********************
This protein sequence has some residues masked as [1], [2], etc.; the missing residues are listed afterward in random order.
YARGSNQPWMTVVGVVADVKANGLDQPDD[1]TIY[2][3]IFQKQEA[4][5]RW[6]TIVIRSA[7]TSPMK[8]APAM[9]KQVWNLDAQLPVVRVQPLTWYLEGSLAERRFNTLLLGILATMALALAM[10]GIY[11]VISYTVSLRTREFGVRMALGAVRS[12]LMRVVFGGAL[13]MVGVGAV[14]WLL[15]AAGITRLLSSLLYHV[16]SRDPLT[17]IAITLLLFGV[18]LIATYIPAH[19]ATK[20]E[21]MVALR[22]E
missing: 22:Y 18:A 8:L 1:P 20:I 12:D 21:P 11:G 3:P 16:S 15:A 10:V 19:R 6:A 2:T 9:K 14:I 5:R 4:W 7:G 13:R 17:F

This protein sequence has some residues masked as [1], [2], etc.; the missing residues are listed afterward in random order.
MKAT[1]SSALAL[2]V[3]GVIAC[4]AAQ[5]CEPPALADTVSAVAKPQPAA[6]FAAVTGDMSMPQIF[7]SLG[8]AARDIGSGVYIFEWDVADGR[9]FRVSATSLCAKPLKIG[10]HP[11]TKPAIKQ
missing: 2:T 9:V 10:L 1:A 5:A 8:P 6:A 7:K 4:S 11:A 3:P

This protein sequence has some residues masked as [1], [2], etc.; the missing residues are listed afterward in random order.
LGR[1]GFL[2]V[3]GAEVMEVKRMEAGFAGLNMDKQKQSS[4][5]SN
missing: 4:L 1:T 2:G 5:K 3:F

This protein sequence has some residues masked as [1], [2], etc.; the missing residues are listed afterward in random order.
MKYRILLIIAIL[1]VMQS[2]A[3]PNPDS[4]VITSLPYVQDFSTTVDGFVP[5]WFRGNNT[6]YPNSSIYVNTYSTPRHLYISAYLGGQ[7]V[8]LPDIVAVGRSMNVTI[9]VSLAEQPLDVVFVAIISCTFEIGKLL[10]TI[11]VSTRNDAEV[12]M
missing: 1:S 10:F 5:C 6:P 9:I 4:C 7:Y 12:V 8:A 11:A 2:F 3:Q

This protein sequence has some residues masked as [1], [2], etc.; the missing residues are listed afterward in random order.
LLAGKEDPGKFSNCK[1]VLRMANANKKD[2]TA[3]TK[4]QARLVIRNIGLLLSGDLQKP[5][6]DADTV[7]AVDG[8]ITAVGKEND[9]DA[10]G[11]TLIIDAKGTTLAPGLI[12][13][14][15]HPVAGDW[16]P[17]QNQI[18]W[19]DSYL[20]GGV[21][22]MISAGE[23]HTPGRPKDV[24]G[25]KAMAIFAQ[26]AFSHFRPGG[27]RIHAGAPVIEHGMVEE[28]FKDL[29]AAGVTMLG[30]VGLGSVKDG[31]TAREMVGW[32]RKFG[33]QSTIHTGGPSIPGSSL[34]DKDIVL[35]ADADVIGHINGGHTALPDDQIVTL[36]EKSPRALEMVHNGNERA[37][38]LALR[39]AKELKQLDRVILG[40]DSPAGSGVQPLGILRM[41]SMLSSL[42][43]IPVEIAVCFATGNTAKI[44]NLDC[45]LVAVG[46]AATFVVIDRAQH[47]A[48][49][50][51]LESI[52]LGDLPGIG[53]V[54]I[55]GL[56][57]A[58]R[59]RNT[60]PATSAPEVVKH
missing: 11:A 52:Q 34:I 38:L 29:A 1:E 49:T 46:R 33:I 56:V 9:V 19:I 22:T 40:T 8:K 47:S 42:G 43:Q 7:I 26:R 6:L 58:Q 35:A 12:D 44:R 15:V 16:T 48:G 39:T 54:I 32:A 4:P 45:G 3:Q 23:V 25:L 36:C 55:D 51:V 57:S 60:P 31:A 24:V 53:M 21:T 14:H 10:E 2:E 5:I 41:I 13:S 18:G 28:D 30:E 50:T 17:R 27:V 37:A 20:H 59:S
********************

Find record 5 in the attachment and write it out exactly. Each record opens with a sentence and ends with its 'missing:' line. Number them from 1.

This protein sequence has some residues masked as [1], [2], etc.; the missing residues are listed afterward in random order.
LLAGKEDPGKFSNCK[1]VLRMANANKKD[2]TA[3]TK[4]QARLVIRNIGLLLSGDLQKP[5][6]DADTV[7]AVDG[8]ITAVGKEND[9]DA[10]G[11]TLIIDAKGTTLAPGLI[12][13][14][15]HPVAGDW[16]P[17]QNQI[18]W[19]DSYL[20]GGV[21][22]MISAGE[23]HTPGRPKDV[24]G[25]KAMAIFAQ[26]AFSHFRPGG[27]RIHAGAPVIEHGMVEE[28]FKDL[29]AAGVTMLG[30]VGLGSVKDG[31]TAREMVGW[32]RKFG[33]QSTIHTGGPSIPGSSL[34]DKDIVL[35]ADADVIGHINGGHTALPDDQIVTL[36]EKSPRALEMVHNGNERA[37][38]LALR[39]AKELKQLDRVILG[40]DSPAGSGVQPLGILRM[41]SMLSSL[42][43]IPVEIAVCFATGNTAKI[44]NLDC[45]LVAVG[46]AATFVVIDRAQH[47]A[48][49][50][51]LESI[52]LGDLPGIG[53]V[54]I[55]GL[56][57]A[58]R[59]RNT[60]PATSAPEVVKH
missing: 11:A 52:Q 34:I 38:L 29:A 1:E 49:T 46:R 33:I 56:V 9:V 19:I 22:T 40:T 8:K 47:S 42:G 43:Q 7:I 26:R 6:L 58:Q 35:A 12:D 44:R 15:V 16:T 48:G 39:T 54:I 32:A 4:P 45:G 3:Q 23:V 25:L 36:C 55:D 51:V 57:S 60:P 31:A 24:V 53:M 21:T 14:H 10:E 2:E 5:I 41:I 13:S 18:G 28:D 30:E 50:T 17:R 27:V 37:A 20:H 59:S